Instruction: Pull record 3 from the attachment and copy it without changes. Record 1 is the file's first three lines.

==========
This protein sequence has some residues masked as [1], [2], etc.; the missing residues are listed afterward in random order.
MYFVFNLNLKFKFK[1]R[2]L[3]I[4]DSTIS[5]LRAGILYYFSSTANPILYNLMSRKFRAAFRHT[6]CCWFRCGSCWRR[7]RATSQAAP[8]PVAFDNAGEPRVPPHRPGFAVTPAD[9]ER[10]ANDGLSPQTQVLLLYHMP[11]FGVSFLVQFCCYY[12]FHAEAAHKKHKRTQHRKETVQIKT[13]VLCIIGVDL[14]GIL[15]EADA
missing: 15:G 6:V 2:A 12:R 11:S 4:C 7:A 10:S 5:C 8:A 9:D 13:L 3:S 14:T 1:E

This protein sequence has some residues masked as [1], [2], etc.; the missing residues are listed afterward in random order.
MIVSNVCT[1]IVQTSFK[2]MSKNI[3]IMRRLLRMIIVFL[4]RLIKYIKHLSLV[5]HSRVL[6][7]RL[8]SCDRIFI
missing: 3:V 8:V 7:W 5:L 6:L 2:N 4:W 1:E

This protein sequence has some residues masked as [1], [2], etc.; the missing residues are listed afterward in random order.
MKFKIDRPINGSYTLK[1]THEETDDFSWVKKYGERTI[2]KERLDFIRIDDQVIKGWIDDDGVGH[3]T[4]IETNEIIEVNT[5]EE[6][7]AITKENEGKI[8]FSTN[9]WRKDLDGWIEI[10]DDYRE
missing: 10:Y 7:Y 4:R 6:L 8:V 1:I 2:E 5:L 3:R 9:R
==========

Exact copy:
This protein sequence has some residues masked as [1], [2], etc.; the missing residues are listed afterward in random order.
MKFKIDRPINGSYTLK[1]THEETDDFSWVKKYGERTI[2]KERLDFIRIDDQVIKGWIDDDGVGH[3]T[4]IETNEIIEVNT[5]EE[6][7]AITKENEGKI[8]FSTN[9]WRKDLDGWIEI[10]DDYRE
missing: 10:Y 7:Y 4:R 6:L 8:V 1:I 2:E 5:L 3:R 9:R